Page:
Coach Karl’s Corner: The mind games of a head coach on display

Nov 14, 2022, 4:21 PM

Michael Malone...

Photo by AAron Ontiveroz/MediaNews Group/The Denver Post via Getty Images

Coaching professional athletes is one of the hardest professions ever. Recently, I’ve been critical of Broncos head coach Nathaniel Hackett. I’m a fan of the Broncos and I’ve been disappointed by the Broncos inability to produce on offense and show meaningful progress and connection as a team.

Looking elsewhere in Denver sports, Michael Malone has a developed understanding of his team and they look good. I am seeing strong glimpses of what the Nuggets can be. But it’s in the early NBA season; Malone is experimenting with his young guys in hopes of preparing them for the long haul. It is at this point in the season where coaches play calculated mind games to test their team and experiment.

In my career, I’ve used many tactics in an attempt to elevate my team’s performance. Not only can these tactics be used as motivation on an individual level, but it can also be used as an exercise on team chemistry. Now, I can’t expose all my secrets, but what I am seeing from Malone is one of the many motivational tactics that coaches use in an attempt to get his best players mentally tougher and more engaged with the game.

Everyone knows that I believe young players should earn their minutes. That doesn’t happen a lot nowadays in the NBA. Young players come in and are simply given their minutes, ensured that they will at the very least see the floor.

In some recent games, we’ve seen Bruce Brown’s role seemingly elevate. In the last 10 games, he’s averaging close to 30 minutes per game. He is already the emergency starter and arguably one of the best defenders on the team. When he gets minutes in crucial moments over a player of Michael Porter Jr.’s caliber, that subliminally says to guys like MPJ or even a first-round pick like Christian Braun that a guy like Bruce Brown is just as good and just as meaningful to the team’s success.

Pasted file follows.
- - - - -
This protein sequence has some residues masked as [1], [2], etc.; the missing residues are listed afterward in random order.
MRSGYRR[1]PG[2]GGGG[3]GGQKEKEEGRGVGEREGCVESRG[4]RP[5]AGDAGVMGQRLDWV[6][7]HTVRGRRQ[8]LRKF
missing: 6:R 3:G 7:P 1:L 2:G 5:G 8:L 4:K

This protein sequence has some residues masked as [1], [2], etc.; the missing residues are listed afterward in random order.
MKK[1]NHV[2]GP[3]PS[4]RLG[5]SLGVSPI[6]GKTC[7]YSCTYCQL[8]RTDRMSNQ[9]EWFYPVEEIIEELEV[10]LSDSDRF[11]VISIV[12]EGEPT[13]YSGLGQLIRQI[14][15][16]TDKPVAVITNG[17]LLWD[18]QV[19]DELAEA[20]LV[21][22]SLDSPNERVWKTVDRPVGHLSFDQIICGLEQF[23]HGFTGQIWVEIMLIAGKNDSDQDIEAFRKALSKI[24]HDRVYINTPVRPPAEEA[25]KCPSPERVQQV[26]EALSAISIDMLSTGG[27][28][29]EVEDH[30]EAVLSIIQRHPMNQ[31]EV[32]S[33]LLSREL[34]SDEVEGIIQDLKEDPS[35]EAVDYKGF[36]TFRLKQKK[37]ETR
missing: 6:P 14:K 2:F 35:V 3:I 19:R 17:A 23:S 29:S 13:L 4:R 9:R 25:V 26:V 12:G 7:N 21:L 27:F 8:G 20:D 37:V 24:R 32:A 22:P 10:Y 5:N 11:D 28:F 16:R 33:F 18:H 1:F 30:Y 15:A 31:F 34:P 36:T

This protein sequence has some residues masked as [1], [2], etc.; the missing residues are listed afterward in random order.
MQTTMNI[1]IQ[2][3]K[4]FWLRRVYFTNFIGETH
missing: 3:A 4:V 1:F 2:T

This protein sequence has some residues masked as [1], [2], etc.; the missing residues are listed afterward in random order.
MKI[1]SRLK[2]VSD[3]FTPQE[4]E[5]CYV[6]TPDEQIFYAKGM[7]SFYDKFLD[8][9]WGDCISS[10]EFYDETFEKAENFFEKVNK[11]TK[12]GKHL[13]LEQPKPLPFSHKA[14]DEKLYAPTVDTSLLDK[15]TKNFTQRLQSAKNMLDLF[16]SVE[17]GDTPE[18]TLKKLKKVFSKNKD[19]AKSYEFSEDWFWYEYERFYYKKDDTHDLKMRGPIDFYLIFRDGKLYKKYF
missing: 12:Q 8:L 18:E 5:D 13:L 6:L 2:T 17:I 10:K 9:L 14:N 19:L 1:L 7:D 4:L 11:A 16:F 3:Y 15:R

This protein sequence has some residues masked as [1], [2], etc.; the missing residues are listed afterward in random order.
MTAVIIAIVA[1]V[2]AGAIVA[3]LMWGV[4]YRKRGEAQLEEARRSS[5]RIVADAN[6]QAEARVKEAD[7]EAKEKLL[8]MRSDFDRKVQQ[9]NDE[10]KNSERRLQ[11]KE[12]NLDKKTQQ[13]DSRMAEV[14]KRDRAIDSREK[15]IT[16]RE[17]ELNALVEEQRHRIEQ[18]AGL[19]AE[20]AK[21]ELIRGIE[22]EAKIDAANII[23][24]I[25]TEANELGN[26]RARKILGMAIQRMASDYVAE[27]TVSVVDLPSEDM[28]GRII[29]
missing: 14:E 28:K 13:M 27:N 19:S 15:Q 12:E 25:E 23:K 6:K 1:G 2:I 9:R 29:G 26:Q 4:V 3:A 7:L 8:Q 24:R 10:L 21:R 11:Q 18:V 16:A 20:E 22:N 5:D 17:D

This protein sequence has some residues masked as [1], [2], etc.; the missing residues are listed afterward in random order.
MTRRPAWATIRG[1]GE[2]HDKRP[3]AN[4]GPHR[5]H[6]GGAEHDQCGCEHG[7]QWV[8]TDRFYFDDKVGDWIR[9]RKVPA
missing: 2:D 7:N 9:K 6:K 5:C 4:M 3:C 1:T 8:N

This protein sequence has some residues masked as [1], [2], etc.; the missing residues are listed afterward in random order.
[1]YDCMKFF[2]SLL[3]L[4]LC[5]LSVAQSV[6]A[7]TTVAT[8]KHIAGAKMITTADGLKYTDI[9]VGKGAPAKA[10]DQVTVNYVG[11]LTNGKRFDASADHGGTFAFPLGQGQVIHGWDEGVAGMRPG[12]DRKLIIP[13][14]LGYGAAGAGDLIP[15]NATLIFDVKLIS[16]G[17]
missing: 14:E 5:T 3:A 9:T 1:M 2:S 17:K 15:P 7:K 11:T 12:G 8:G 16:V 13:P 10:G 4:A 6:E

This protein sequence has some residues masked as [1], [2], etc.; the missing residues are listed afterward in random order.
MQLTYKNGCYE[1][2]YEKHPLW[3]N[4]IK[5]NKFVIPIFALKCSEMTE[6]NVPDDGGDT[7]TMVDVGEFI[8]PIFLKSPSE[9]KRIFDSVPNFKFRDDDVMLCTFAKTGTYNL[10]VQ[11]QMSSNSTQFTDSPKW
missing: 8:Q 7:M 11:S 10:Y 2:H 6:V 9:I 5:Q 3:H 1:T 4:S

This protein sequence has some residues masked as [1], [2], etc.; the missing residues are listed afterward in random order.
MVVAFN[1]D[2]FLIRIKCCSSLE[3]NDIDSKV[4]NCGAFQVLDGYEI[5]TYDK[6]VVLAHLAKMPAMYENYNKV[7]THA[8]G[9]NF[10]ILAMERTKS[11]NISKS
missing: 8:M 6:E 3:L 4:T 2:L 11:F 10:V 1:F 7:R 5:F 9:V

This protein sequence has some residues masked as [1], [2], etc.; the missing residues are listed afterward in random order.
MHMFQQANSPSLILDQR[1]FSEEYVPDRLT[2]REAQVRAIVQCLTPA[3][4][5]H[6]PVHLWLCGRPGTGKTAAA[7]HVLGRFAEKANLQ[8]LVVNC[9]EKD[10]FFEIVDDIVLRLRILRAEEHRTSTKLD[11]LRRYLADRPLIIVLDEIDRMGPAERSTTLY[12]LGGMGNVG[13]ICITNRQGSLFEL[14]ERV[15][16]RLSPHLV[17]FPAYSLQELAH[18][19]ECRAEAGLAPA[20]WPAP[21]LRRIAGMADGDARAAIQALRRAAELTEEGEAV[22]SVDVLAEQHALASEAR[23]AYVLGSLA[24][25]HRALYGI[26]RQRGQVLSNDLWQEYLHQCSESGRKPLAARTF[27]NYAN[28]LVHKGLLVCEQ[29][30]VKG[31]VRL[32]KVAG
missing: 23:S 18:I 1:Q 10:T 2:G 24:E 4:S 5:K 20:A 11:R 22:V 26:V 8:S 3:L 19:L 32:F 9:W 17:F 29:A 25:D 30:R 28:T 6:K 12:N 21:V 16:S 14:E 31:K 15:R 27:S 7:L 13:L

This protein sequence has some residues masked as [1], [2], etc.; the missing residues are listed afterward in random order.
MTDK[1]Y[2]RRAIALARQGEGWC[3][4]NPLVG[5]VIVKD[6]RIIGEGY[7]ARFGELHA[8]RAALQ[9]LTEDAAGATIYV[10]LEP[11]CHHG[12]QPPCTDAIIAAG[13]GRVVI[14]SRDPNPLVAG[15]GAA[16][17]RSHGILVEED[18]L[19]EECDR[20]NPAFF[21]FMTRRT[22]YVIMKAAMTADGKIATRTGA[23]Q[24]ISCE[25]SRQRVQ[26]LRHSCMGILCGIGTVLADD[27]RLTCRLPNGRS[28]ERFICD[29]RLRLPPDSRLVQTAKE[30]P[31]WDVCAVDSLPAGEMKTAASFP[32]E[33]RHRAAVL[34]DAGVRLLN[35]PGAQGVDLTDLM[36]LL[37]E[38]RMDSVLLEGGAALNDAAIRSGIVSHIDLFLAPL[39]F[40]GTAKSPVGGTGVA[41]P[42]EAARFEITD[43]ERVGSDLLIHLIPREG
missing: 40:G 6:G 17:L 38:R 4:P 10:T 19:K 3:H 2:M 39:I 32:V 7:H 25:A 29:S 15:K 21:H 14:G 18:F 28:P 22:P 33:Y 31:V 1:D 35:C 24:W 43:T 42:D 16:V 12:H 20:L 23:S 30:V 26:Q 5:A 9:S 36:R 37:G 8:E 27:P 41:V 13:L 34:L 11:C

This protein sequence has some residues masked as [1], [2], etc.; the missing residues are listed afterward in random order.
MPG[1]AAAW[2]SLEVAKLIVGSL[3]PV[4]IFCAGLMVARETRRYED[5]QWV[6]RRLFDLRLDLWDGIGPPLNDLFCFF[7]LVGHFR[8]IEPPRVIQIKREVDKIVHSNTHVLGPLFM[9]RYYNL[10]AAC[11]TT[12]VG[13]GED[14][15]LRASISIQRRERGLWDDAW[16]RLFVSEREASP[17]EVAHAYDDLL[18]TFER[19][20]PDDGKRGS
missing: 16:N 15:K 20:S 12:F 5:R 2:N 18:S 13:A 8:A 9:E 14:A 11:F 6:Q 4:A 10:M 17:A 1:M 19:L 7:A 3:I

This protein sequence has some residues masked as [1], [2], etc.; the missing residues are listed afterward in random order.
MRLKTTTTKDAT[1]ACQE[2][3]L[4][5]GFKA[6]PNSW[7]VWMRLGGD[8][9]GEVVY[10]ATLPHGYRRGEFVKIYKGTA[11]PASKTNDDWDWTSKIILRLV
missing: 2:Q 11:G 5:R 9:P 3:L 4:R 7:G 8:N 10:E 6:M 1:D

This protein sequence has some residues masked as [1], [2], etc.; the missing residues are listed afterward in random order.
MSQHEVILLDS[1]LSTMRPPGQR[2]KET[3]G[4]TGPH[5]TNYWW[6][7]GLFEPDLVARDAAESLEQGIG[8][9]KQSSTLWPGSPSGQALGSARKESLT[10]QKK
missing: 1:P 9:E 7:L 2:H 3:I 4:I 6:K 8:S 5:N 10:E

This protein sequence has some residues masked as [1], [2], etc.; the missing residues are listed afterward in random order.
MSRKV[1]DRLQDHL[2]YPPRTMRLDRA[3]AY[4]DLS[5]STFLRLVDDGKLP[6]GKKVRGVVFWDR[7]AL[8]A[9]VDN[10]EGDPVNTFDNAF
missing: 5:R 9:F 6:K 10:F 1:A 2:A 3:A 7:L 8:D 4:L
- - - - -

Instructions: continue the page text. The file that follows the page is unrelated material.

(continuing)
The Nuggets are a proficient team on the offensive side of the floor. Almost too good. I can sense a bit of cockiness because they can score with ease, but in times when it is needed, their defense is lacking which is where Bruce Brown shines. You have to be locked in on that side of the floor if you want to play at a championship level.

These are the tests you present to a young player to get them mentally tougher and increase engagement to the game. As a coach, you hope that will inspire the team to have confidence in one another.

I’ve seen what Michael Porter Jr. can do. I’ve also seen what Bruce Brown can do. This team has enough depth to make a legitimate run come April. So early in the season, Michael Malone will need to delicately and thoughtfully maneuver the pieces to continue getting the best from this group.


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